We are to find the solution to \(x^{2}−3x+4≤0\). Since for all values of \(x\) the graph is never below the \(x\)-axis, no values of \(x\) make the inequality true. There is no solution to the inequality.

    Exercise \(\PageIndex{9}\)

    Solve and write any solution in interval notation:

    1. \(-x^{2}+2 x-4 \leq 0\)
    2. \(-x^{2}+2 x-4 \geq 0\)
    Answer
    1. \((-\infty, \infty)\)
    2. no solution

    Exercise \(\PageIndex{10}\)

    Solve and write any solution in interval notation:

    1. \(x^{2}+3 x+3<0\)
    2. \(x^{2}+3 x+3>0\)
    Answer
    1. no solution
    2. \((-\infty, \infty)\)

    Key Concepts

    • Solve a Quadratic Inequality Graphically
      1. Write the quadratic inequality in standard form.
      2. Graph the function \(f(x)=ax^{2}+bx+c\) using properties or transformations.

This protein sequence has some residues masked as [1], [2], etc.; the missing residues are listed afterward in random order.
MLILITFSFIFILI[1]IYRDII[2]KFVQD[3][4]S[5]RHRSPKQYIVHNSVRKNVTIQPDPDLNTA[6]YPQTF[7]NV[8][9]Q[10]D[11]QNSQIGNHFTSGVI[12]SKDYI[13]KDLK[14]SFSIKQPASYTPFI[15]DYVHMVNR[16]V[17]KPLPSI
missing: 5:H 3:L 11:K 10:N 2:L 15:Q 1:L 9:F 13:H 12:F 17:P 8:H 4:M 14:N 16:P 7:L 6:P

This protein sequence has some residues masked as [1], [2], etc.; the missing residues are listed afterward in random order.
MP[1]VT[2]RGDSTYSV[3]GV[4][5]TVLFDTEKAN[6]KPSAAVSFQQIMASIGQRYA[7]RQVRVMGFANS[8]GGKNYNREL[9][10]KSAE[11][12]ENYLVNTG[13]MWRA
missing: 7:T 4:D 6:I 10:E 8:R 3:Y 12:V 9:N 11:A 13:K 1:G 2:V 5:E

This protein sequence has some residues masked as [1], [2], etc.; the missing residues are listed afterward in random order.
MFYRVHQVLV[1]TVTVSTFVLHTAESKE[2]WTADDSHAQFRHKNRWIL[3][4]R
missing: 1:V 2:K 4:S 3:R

3. Determine the solution from the graph.
    • How to Solve a Quadratic Inequality Algebraically
      1. Write the quadratic inequality in standard form.
      2. Determine the critical points -- the solutions to the related quadratic equation.
      3. Use the critical points to divide the number line into intervals.
      4. Above the number line show the sign of each quadratic expression using test points from each interval substituted into the original inequality.
      5. Determine the intervals where the inequality is correct. Write the solution in interval notation.

    Glossary

    quadratic inequality
    A quadratic inequality is an inequality that contains a quadratic expression.